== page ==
Wednesday, November 13, 2013

Risk Factors for Aspiration Pneumonia- A Patient Phenotype

As a clinician I am always looking for clinical pearls. Here is a study that sought to characterize a patient 'phenotype' for aspiration pneumonia.

This was an observational study of 1348 patients hospitalized with community-acquired pneumonia in the United Kingdom. Patients "at risk" for aspiration pneumonia  chronic neurologic disorders, esophageal disorders and dysphagia, impaired conscious level, vomiting, or witnessed aspiration. 

Nearly 14% of the cohort were classified as "at risk of aspiration." These patients were older (median age, 74 years [interquartile range, 60-84] vs 66 years [interquartile range, 49-77]; P < .0001) and more likely to have comorbidities (chronic liver disease 11.3% vs 3.7%, P < .0001; congestive heart failure 28% vs 17.1%, P = .0004; and stroke 26.9% vs 9.5%, P < .0001). Patients at risk of aspiration pneumonia had a poorer short-term outcome (30-day mortality 17.2% vs 7.7%, P < .0001), but after adjusting for their greater severity of illness and comorbidities this difference was not significant (odds ratio 1.05; 95% confidence interval [CI], 0.63-1.76; P = .8). However, patients with aspiration risk factors were at greater risk of poor long-term outcomes with increased 1-year mortality (hazard ratio [HR], 1.73; 95% CI, 1.15-2.58), increased risk of rehospitalization (HR, 1.52; 95% CI, 1.21-1.91), and a strong association with recurrent admissions with pneumonia (HR, 3.13; 95% CI, 2.05-4.78) after multivariable adjustment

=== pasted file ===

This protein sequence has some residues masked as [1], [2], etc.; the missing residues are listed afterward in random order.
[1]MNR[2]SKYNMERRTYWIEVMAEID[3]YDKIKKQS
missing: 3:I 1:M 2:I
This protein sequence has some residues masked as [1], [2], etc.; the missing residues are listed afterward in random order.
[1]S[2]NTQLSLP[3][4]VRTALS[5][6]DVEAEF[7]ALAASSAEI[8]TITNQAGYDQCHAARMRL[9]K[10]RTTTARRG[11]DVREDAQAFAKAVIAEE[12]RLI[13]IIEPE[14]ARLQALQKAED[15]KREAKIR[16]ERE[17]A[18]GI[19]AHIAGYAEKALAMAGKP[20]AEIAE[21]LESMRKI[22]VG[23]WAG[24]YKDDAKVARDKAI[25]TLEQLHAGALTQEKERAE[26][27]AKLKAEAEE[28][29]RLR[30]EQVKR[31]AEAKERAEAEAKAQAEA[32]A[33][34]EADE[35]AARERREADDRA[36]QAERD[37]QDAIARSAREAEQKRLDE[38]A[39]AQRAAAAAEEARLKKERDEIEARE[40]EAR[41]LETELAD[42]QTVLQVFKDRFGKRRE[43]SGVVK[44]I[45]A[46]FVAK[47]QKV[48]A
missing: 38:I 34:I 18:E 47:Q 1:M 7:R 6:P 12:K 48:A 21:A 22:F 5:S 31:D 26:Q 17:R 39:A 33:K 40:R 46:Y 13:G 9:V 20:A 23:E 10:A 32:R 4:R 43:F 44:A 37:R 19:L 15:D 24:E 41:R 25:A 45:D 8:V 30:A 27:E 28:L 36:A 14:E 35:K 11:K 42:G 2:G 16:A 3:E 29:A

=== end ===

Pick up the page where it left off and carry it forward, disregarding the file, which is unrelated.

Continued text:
Using risk factors to identify patients at risk of aspiration pneumonia may give us a clinical 'phenotype' of patients with greater severity of disease and poorer long-term outcomes.

What value is this? Proving conclusively that an aspiration event caused pneumonia in clinical practice is generally not feasible. The study was also low yield with respect to microbiologic data. These data will likely not alter antibiotic management. However, a better understanding of aspiration risk and prognosis may guide discussions about realistic outcomes and limitation of treatments and may result in meaningful discussion on end of life care.

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